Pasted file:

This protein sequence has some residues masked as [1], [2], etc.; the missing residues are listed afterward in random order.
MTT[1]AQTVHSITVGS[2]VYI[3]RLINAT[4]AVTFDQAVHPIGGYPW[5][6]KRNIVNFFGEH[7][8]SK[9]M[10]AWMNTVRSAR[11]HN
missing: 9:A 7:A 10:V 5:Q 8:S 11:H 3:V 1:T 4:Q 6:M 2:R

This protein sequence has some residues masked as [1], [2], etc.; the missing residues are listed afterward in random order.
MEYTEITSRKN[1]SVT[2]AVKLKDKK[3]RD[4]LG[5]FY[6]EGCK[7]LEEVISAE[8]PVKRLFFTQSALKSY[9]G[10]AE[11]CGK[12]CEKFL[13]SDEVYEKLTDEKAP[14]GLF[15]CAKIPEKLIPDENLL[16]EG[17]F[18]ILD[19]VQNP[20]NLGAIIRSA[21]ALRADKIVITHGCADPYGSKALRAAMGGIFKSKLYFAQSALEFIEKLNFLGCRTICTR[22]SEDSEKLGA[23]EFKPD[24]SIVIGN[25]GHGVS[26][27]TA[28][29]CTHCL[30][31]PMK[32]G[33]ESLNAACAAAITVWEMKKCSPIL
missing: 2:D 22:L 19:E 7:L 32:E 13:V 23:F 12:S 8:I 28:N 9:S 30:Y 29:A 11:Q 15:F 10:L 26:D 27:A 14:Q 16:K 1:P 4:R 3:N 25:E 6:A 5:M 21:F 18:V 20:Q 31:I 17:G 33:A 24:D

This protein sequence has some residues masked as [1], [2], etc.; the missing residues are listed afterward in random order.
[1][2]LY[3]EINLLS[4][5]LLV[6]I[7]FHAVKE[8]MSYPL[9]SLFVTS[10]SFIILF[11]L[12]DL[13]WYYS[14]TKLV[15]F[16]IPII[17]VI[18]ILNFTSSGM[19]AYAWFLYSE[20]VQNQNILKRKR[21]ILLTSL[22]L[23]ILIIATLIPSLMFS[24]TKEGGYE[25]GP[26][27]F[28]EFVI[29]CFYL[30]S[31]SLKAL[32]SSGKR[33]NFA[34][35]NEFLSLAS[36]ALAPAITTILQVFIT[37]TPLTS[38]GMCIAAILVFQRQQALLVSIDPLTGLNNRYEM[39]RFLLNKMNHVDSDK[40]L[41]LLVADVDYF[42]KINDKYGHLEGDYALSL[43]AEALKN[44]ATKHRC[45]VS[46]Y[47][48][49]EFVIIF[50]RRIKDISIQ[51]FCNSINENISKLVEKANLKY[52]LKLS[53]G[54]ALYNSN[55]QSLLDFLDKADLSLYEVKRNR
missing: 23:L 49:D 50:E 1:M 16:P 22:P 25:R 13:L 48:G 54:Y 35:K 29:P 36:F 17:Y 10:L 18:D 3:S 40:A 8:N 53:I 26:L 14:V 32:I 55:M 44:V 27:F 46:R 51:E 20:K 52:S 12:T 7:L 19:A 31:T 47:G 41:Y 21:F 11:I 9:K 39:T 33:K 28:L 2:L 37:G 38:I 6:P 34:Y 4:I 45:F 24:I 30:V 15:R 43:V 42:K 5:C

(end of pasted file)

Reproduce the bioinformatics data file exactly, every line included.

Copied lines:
This protein sequence has some residues masked as [1], [2], etc.; the missing residues are listed afterward in random order.
MTT[1]AQTVHSITVGS[2]VYI[3]RLINAT[4]AVTFDQAVHPIGGYPW[5][6]KRNIVNFFGEH[7][8]SK[9]M[10]AWMNTVRSAR[11]HN
missing: 9:A 7:A 10:V 5:Q 8:S 11:H 3:V 1:T 4:Q 6:M 2:R

This protein sequence has some residues masked as [1], [2], etc.; the missing residues are listed afterward in random order.
MEYTEITSRKN[1]SVT[2]AVKLKDKK[3]RD[4]LG[5]FY[6]EGCK[7]LEEVISAE[8]PVKRLFFTQSALKSY[9]G[10]AE[11]CGK[12]CEKFL[13]SDEVYEKLTDEKAP[14]GLF[15]CAKIPEKLIPDENLL[16]EG[17]F[18]ILD[19]VQNP[20]NLGAIIRSA[21]ALRADKIVITHGCADPYGSKALRAAMGGIFKSKLYFAQSALEFIEKLNFLGCRTICTR[22]SEDSEKLGA[23]EFKPD[24]SIVIGN[25]GHGVS[26][27]TA[28][29]CTHCL[30][31]PMK[32]G[33]ESLNAACAAAITVWEMKKCSPIL
missing: 2:D 22:L 19:E 7:L 32:E 13:V 23:F 12:S 8:I 28:N 9:S 30:Y 29:A 11:Q 15:F 10:L 26:D 27:A 14:Q 16:K 1:P 4:R 3:N 25:E 6:A 5:M 21:F 18:V 20:Q 31:I 17:G 33:A 24:D

This protein sequence has some residues masked as [1], [2], etc.; the missing residues are listed afterward in random order.
[1][2]LY[3]EINLLS[4][5]LLV[6]I[7]FHAVKE[8]MSYPL[9]SLFVTS[10]SFIILF[11]L[12]DL[13]WYYS[14]TKLV[15]F[16]IPII[17]VI[18]ILNFTSSGM[19]AYAWFLYSE[20]VQNQNILKRKR[21]ILLTSL[22]L[23]ILIIATLIPSLMFS[24]TKEGGYE[25]GP[26][27]F[28]EFVI[29]CFYL[30]S[31]SLKAL[32]SSGKR[33]NFA[34][35]NEFLSLAS[36]ALAPAITTILQVFIT[37]TPLTS[38]GMCIAAILVFQRQQALLVSIDPLTGLNNRYEM[39]RFLLNKMNHVDSDK[40]L[41]LLVADVDYF[42]KINDKYGHLEGDYALSL[43]AEALKN[44]ATKHRC[45]VS[46]Y[47][48][49]EFVIIF[50]RRIKDISIQ[51]FCNSINENISKLVEKANLKY[52]LKLS[53]G[54]ALYNSN[55]QSLLDFLDKADLSLYEVKRNR
missing: 23:L 49:D 50:E 1:M 16:P 22:P 25:R 13:L 48:G 54:Y 35:K 29:P 36:F 17:Y 10:L 18:D 3:S 40:A 8:N 53:I 26:L 14:V 32:I 55:M 44:V 27:F 46:R 51:E 20:K 52:S 12:T 7:L 19:A 31:T 47:G 41:Y 21:F 11:I 9:K 39:T 33:K 28:L 2:L 37:G 38:I 6:P 34:Y 4:I 45:F 24:I 30:V 15:R 43:V 42:K 5:C